(LONDON) -- Rupert Murdoch's News Corporation ended a tumultuous week with news that their proposed takeover bid of British Sky Broadcasting (BSkyB) is in jeopardy.
News Corp. announced on Thursday that it was closing their 168-year old tabloid, News of the World after revelations that it hacked into and deleted a missing 13-year-old girl’s phone in 2002. News of the World has been embroiled in allegations of hacking into the phones of members of the royal family, cabinet members and victims of the July 7, 2005 London subway and bus bombings. Although News Corp. survived these past scandals, this week's revelations have led to public and political uproar forcing U.K. Prime Minister David Cameron to announce independent inquiries into the newspaper’s activities.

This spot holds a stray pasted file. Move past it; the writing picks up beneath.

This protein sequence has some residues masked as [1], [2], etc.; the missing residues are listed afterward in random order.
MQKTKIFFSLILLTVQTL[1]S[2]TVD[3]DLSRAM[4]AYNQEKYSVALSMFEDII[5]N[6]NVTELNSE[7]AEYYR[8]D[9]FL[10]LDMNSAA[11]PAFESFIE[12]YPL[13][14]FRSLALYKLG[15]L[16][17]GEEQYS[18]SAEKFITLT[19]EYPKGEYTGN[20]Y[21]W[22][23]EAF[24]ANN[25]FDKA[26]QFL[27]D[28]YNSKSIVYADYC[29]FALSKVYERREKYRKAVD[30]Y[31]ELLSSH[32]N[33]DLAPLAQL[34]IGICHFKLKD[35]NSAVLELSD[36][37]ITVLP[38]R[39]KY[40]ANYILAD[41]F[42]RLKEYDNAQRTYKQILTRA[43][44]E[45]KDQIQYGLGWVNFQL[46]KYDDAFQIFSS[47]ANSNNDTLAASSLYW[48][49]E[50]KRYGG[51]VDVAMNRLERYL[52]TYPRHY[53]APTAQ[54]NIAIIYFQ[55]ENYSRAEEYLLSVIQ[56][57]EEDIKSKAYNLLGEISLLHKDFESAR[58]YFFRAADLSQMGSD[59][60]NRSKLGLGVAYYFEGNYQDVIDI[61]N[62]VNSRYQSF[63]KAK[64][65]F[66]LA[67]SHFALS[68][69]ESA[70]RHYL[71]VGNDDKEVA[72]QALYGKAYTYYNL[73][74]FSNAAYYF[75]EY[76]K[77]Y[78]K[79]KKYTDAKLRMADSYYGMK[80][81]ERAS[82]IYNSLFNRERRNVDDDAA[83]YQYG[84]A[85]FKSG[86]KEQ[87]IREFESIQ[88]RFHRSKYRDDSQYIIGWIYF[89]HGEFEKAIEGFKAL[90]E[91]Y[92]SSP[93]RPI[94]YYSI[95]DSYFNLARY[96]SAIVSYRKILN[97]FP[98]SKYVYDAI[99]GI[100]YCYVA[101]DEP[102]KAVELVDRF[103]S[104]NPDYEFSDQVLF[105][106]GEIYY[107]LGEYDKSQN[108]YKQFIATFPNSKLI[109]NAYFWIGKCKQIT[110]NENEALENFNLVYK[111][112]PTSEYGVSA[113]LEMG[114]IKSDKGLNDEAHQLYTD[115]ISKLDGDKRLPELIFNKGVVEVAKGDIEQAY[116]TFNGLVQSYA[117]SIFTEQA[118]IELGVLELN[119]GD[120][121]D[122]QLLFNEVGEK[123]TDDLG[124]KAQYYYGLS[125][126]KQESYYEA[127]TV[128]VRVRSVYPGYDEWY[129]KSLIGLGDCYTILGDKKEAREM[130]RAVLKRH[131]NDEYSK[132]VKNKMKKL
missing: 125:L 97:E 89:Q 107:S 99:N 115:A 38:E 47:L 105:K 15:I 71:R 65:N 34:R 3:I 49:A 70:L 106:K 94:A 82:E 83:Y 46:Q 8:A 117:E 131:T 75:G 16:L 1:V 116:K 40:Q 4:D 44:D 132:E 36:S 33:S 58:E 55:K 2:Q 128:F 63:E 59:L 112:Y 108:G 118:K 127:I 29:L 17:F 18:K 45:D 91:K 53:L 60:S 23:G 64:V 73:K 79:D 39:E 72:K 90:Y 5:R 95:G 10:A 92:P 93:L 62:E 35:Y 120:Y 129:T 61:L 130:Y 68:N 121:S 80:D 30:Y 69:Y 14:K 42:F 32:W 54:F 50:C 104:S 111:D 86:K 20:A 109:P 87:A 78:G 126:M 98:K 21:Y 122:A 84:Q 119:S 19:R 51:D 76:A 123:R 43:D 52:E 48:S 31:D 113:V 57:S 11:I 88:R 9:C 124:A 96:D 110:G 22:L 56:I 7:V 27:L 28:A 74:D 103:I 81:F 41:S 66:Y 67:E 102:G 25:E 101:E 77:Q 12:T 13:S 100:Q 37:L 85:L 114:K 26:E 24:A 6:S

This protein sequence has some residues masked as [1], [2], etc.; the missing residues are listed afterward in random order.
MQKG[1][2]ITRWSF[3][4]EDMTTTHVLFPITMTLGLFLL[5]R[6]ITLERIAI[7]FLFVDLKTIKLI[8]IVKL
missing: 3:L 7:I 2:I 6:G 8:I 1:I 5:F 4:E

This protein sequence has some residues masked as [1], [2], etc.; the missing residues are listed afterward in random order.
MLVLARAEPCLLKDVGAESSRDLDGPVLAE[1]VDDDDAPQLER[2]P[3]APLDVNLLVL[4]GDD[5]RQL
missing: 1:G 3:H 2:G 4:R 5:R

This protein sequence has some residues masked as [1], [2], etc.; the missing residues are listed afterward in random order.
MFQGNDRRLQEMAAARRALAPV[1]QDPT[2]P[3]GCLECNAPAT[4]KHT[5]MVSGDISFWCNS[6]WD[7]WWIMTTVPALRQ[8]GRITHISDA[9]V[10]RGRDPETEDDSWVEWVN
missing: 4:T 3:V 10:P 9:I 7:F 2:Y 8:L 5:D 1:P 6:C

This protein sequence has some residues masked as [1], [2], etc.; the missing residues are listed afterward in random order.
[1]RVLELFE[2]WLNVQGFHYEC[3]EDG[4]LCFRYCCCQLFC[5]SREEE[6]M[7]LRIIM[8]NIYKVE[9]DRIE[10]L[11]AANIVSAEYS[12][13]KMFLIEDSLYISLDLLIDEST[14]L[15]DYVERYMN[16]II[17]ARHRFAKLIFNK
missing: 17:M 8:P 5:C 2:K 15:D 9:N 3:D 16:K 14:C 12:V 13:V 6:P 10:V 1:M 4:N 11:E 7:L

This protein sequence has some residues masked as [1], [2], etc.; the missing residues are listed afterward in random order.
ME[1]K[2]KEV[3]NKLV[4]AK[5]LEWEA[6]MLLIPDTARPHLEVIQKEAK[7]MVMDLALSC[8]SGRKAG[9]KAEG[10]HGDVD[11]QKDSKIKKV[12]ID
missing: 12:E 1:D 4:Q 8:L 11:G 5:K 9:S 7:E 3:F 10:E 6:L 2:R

The communications regulator, Ofcom, issued a statement on Tuesday about the issue. "In the light of the current public debate about phone hacking and other allegations, Ofcom confirms that it has a duty to be satisfied on an ongoing basis that the holder of a broadcasting licence is 'fit and proper'."
The New York Times reports that BSkyB's shares dropped by 7 percent from Monday and over 500,000 petition signatures opposing the media conglomerate's bid have been submitted to an advocacy group and the Department for Culture, Media and Sport.
Culture secretary Jeremy Hunt has delayed a decision on the bid until September due to political pressure following the scandal and the volume of objections his ministry has received.
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